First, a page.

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GAO calls for increased protection of federal land employees from threats and assault

By
Daniel Uria
An activist pulls sentry duty at the Malheur National Wildlife Reserve on Jan. 15, 2016 in Burns, Ore. The Government Accountability Office called for increased protection of federal land employees due to hundreds of threats between 2013 and 2017. File Photo by Jim Bryant/UPI
An activist pulls sentry duty at the Malheur National Wildlife Reserve on Jan. 15, 2016 in Burns, Ore. The Government Accountability Office called for increased protection of federal land employees due to hundreds of threats between 2013 and 2017. File Photo by Jim Bryant/UPI | License Photo

Oct. 21 (UPI) -- A government watchdog called on the Trump administration to increase protections of federal employees overseeing public lands due to hundreds of instances of threats and assault in a four-year period.

Agency employees for the Forest Service, Bureau of Land Management, Fish and Wildlife Service and National Park Service have been assaulted or threatened at least 360 from 2013 to 2017, according to a report by the Government Accountability Office released on Monday.

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"The number of actual threats and assaults is unclear and may be higher than what is captured in available data for various reasons. For example, employees may not always report threats because they consider them part of the job," GAO said.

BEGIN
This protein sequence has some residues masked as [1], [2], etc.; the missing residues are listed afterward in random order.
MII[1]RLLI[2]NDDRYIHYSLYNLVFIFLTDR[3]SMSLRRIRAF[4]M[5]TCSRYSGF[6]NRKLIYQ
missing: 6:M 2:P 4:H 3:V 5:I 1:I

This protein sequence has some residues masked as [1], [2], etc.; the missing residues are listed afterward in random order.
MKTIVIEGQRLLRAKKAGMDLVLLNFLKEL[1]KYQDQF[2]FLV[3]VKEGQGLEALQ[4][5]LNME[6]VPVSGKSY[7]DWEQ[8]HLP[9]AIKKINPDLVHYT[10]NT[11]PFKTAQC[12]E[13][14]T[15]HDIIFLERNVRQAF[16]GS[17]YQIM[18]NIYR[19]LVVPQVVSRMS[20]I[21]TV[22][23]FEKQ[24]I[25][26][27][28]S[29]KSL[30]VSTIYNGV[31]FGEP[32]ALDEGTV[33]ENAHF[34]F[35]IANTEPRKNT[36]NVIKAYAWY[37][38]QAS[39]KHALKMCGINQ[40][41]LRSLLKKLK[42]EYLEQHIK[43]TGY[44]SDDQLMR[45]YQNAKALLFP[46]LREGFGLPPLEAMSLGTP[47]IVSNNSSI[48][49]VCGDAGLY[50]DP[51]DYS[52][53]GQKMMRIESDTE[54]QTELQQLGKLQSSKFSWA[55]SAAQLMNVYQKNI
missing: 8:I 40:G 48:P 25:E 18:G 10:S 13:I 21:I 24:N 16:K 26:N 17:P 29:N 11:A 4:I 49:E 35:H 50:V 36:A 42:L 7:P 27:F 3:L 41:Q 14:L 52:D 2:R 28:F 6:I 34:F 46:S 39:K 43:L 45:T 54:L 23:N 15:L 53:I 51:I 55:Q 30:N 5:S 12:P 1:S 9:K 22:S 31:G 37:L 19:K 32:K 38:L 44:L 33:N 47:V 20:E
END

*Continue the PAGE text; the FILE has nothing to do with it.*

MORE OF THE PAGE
Threats ranged from telephone threats to attempted murder against federal land management employees and FBI data showed that the FBI initiated under 100 domestic terrorism investigations into potential threats against federal land management agencies.

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Among the threats listed in the report were the six-week armed occupation of Oregon's Malheur National Wildlife Reserve in 2016 and two other armed standoffs in Montana and Nevada.

The GAO said the majority of the threats involved the BLM and were motivated by anti-government ideologies.

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Officials from the four agencies said they don't have the resources, expertise, or training to conduct agency-wide assessments. The report stated that FWS has a plan to complete its assessment but the other three agencies do not.

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The GAO made six recommendations calling on the agencies to develop a plan for completing facility security assessments and take action to ensure their assessment methodologies comply with federal requirements.

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